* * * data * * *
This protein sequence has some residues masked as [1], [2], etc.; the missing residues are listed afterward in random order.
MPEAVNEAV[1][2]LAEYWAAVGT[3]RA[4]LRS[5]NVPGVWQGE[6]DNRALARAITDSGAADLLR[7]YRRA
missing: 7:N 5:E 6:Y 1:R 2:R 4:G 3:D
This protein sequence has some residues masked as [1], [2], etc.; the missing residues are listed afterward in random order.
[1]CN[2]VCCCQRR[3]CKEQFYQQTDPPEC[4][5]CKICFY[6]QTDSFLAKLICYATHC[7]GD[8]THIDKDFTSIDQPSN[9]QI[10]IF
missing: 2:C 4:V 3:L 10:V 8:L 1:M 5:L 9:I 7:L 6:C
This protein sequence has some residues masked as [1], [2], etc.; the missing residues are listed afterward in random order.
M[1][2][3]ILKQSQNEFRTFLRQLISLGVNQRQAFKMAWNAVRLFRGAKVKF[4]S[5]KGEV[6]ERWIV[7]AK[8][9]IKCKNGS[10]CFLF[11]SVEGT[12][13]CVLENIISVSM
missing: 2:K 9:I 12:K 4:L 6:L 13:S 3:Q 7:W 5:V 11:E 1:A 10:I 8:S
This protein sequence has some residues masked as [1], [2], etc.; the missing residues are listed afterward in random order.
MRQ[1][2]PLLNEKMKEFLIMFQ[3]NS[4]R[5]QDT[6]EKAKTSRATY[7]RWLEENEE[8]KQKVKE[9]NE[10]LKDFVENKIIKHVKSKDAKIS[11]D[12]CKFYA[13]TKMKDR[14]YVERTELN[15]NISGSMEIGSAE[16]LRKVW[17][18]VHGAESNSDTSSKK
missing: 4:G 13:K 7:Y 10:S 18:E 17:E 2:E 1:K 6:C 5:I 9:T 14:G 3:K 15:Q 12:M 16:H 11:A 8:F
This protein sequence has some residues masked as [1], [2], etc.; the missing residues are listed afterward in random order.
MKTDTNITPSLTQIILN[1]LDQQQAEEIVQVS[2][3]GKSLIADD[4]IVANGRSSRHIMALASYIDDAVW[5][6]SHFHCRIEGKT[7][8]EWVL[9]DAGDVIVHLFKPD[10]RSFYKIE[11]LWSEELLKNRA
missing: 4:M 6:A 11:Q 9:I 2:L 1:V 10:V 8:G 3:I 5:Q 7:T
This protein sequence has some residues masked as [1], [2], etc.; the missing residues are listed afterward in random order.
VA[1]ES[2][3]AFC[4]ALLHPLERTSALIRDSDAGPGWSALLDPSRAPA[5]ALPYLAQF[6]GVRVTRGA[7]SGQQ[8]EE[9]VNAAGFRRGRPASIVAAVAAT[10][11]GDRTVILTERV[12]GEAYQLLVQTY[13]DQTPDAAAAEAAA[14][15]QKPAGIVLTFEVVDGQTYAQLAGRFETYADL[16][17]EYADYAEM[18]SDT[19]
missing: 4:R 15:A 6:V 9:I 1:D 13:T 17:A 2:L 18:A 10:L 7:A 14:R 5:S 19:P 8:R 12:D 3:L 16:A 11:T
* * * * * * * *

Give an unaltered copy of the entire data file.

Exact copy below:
This protein sequence has some residues masked as [1], [2], etc.; the missing residues are listed afterward in random order.
MPEAVNEAV[1][2]LAEYWAAVGT[3]RA[4]LRS[5]NVPGVWQGE[6]DNRALARAITDSGAADLLR[7]YRRA
missing: 7:N 5:E 6:Y 1:R 2:R 4:G 3:D
This protein sequence has some residues masked as [1], [2], etc.; the missing residues are listed afterward in random order.
[1]CN[2]VCCCQRR[3]CKEQFYQQTDPPEC[4][5]CKICFY[6]QTDSFLAKLICYATHC[7]GD[8]THIDKDFTSIDQPSN[9]QI[10]IF
missing: 2:C 4:V 3:L 10:V 8:L 1:M 5:L 9:I 7:L 6:C
This protein sequence has some residues masked as [1], [2], etc.; the missing residues are listed afterward in random order.
M[1][2][3]ILKQSQNEFRTFLRQLISLGVNQRQAFKMAWNAVRLFRGAKVKF[4]S[5]KGEV[6]ERWIV[7]AK[8][9]IKCKNGS[10]CFLF[11]SVEGT[12][13]CVLENIISVSM
missing: 2:K 9:I 12:K 4:L 6:L 13:S 3:Q 7:W 5:V 11:E 1:A 10:I 8:S
This protein sequence has some residues masked as [1], [2], etc.; the missing residues are listed afterward in random order.
MRQ[1][2]PLLNEKMKEFLIMFQ[3]NS[4]R[5]QDT[6]EKAKTSRATY[7]RWLEENEE[8]KQKVKE[9]NE[10]LKDFVENKIIKHVKSKDAKIS[11]D[12]CKFYA[13]TKMKDR[14]YVERTELN[15]NISGSMEIGSAE[16]LRKVW[17][18]VHGAESNSDTSSKK
missing: 4:G 13:K 7:Y 10:S 18:E 17:E 2:E 1:K 6:C 5:I 9:T 14:G 3:K 15:Q 12:M 16:H 11:A 8:F
This protein sequence has some residues masked as [1], [2], etc.; the missing residues are listed afterward in random order.
MKTDTNITPSLTQIILN[1]LDQQQAEEIVQVS[2][3]GKSLIADD[4]IVANGRSSRHIMALASYIDDAVW[5][6]SHFHCRIEGKT[7][8]EWVL[9]DAGDVIVHLFKPD[10]RSFYKIE[11]LWSEELLKNRA
missing: 4:M 6:A 11:Q 9:I 2:L 1:V 10:V 8:G 3:I 5:Q 7:T
This protein sequence has some residues masked as [1], [2], etc.; the missing residues are listed afterward in random order.
VA[1]ES[2][3]AFC[4]ALLHPLERTSALIRDSDAGPGWSALLDPSRAPA[5]ALPYLAQF[6]GVRVTRGA[7]SGQQ[8]EE[9]VNAAGFRRGRPASIVAAVAAT[10][11]GDRTVILTERV[12]GEAYQLLVQTY[13]DQTPDAAAAEAAA[14][15]QKPAGIVLTFEVVDGQTYAQLAGRFETYADL[16][17]EYADYAEM[18]SDT[19]
missing: 4:R 15:A 6:V 9:I 1:D 13:T 17:A 2:L 18:A 10:L 7:A 14:R 5:S 19:P 8:R 12:D 3:L 16:A 11:T